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Zen in the Art of Writing: Essays on Creativity
Zen in the Art of Writing: Essays on Creativity
by Ray Bradbury
Edition: Paperback
Price: $12.30
82 used & new from $5.16

4.0 out of 5 stars Stimulated my imagination, April 25, 2013
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What fun it is to be able to peer into the mental space of a literary giant! That's what this book attempts...and largely achieves. It would have helped if I had been more familiar with Bradbury's stories -- I haven't read them all. But his methodology for generating creative ideas can be useful to writers at all levels of experience.


Falling Women and Other Stories
Falling Women and Other Stories
by Ellen Herbert
Edition: Paperback
Price: $9.61
33 used & new from $5.82

4 of 4 people found the following review helpful
5.0 out of 5 stars Poignant moments in human lives, April 28, 2012
At just under 150 pages, this is a thin book physically. But the robust individuals and the clever twists that characterize their lives provide the reader with a rich and rewarding experience.

In these twelve stories, Herbert explores the intricacies of human emotions, plumbing for (and finding) profundity in the common problems that inhabit the lives of "ordinary" people. She fills every scene with vivid and remarkable detail -- not only of the physical world but, more importantly, the innermost thoughts and feelings of her all-too-human characters.

For what it's worth, my personal favorite is "Higher Ed" -- a friendly and delightful tale with a classically ironic ending. If the people in this story don't exist (and I assume they don't), then they should! They would be fun to know.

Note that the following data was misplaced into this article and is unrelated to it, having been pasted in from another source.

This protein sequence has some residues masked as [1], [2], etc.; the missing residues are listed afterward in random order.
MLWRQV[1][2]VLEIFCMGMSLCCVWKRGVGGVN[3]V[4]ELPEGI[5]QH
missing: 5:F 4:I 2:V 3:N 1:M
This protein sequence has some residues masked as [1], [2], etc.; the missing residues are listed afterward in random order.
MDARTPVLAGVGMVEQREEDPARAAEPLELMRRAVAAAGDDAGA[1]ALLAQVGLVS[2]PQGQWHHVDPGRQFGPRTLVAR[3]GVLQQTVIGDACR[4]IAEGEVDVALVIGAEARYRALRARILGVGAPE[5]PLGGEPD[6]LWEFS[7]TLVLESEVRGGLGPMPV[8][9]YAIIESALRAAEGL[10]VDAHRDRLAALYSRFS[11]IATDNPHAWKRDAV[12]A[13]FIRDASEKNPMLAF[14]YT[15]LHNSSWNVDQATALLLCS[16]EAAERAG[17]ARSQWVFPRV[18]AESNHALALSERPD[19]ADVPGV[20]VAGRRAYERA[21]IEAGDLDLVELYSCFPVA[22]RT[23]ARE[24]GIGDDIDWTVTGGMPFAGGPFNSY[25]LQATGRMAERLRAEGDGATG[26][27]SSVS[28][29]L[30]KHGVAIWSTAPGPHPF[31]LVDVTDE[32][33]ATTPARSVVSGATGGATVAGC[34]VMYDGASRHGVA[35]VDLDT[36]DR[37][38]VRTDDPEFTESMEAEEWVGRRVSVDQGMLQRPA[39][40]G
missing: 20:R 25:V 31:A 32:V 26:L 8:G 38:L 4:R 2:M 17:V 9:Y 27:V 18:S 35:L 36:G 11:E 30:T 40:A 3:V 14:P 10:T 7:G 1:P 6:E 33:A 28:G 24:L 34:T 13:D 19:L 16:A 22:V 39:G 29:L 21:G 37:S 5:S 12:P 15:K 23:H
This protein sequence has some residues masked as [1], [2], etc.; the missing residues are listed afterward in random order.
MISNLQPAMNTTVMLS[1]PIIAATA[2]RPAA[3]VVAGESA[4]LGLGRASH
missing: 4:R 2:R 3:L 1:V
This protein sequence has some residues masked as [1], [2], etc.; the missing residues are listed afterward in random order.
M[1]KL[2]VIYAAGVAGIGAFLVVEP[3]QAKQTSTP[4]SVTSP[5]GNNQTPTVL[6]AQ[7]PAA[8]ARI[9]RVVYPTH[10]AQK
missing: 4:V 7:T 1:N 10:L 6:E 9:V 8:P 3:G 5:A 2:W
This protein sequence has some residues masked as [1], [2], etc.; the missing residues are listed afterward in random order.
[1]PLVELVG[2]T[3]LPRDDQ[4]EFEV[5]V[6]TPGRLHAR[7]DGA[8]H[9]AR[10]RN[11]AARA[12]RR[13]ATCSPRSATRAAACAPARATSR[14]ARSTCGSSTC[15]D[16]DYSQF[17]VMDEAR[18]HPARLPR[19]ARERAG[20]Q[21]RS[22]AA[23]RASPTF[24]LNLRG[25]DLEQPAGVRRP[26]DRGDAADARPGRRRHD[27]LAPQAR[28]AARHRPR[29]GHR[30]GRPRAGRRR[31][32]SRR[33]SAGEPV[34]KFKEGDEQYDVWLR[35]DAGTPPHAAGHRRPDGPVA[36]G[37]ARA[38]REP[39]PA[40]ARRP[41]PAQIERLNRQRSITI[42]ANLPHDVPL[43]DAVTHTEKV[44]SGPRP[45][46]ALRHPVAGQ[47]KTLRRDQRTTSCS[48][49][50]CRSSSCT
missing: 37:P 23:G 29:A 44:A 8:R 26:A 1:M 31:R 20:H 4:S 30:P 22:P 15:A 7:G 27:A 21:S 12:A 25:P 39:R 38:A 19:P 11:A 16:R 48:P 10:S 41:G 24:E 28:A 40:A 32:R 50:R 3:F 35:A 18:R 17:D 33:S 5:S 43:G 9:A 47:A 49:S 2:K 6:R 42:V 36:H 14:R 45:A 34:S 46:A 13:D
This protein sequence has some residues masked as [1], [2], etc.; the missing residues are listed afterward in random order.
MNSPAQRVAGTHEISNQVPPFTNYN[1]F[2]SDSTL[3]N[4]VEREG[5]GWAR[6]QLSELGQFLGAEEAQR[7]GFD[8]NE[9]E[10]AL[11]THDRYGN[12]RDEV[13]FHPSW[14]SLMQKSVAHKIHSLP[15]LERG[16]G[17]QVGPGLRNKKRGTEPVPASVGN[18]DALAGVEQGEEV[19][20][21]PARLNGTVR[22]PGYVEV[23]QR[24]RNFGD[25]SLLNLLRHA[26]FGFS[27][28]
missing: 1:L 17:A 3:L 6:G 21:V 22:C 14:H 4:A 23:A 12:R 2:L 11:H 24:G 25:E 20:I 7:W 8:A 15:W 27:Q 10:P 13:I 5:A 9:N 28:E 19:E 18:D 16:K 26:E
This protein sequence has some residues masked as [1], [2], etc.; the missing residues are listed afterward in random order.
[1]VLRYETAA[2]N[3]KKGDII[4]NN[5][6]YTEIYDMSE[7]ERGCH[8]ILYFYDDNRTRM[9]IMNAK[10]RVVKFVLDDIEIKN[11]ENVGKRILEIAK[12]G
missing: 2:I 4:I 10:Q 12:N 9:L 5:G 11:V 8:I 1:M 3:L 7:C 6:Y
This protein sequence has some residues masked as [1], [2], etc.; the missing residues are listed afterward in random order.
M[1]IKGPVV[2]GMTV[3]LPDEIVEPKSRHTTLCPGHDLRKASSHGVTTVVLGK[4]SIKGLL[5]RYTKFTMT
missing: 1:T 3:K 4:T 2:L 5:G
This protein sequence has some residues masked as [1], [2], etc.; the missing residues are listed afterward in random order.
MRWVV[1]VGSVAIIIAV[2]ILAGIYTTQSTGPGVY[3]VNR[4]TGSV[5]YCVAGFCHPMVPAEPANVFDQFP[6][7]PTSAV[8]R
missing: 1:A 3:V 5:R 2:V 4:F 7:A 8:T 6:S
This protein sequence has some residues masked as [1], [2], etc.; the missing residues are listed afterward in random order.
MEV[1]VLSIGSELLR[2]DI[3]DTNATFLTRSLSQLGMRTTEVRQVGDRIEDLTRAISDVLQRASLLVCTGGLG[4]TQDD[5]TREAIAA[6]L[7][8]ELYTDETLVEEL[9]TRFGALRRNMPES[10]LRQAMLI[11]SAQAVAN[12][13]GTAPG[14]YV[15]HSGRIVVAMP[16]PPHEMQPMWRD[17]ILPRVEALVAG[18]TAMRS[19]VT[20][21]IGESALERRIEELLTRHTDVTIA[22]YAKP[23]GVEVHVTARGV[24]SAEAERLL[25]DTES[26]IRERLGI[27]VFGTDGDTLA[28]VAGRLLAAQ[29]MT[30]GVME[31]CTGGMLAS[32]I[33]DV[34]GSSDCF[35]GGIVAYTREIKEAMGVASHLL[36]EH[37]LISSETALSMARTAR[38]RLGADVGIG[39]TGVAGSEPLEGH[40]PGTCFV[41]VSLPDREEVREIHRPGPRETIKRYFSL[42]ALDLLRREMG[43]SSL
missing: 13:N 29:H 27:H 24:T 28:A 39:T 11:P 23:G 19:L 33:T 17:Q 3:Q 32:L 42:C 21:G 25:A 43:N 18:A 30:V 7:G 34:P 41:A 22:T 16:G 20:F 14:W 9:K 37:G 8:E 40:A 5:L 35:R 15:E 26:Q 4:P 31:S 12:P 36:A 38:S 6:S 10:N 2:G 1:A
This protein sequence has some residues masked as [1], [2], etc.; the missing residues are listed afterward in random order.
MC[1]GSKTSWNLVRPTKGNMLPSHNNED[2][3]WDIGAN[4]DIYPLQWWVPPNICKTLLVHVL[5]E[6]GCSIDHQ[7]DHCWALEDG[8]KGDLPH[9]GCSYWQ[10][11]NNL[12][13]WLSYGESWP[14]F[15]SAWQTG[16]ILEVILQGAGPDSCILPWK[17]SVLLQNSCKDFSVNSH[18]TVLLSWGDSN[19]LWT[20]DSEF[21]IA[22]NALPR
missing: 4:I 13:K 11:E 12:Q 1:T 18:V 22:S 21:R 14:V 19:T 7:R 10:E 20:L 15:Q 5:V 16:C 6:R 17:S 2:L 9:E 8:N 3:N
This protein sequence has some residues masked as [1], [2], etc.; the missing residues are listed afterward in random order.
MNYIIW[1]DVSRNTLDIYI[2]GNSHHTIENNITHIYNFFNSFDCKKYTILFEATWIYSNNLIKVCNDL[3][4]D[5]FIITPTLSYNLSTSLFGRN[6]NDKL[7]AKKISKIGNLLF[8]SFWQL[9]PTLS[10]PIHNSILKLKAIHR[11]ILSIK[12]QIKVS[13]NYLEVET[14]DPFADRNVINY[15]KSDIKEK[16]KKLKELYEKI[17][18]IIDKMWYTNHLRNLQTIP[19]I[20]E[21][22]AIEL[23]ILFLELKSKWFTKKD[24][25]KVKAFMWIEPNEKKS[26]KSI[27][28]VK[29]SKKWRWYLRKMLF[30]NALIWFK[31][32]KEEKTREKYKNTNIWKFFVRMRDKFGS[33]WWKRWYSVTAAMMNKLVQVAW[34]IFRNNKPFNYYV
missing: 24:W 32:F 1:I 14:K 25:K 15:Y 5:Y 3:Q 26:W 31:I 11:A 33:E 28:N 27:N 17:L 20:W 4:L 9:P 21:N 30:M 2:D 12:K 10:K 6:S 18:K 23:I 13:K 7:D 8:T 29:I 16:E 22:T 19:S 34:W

We Still Hold These Truths: Rediscovering Our Principles, Reclaiming Our Future
We Still Hold These Truths: Rediscovering Our Principles, Reclaiming Our Future
by Matthew Spalding
Edition: Hardcover
117 used & new from $0.01

27 of 92 people found the following review helpful
2.0 out of 5 stars Save your money, January 31, 2010
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This book includes some interesting discussions about the history of our fundamental documents and American values, quoting selectively from notable founding figures. What it doesn't do is establish a solid logical connection between these discussions and the veritable glossary of modern conservative philosophy outlined in the last chapter: anti-government, anti-regulation, anti-welfare, anti-gay, anti-secular, anti-deficit, pro-free enterprise, and pro-"liberty" (whatever that really means -- you won't find a scholarly or even thoughtful definition).

Despite being published in late 2009, this book doesn't even mention any of the events that occurred from 2000 onward. Bush, Cheney, 9/11, the almost-depression of 2008 -- none of them are even mentioned. The straw man Spalding attempts to destroy is almost exclusively the progressive movement of the early 20th century -- without even attempting an analysis of the degree to which this movement corresponds with liberal ideas in the early 21st century.

Especially in the last chapter, Spalding resorts to the name-calling so common to today's "political debate" -- with appointed judges, intellectual elites, mainstream journalists, bureaucrats, even Europeans as a broad class, all falling victim to his conservative keyboard.

If you're a conservative, you already agree with all of his conclusions, and you don't need to read this book. If you're a liberal, the lack of logic will infuriate you. If you're just hankering for some American history, there are more reliable sources. Save your money.
Comment Comments (12) | Permalink | Most recent comment: Nov 21, 2014 6:23 PM PST


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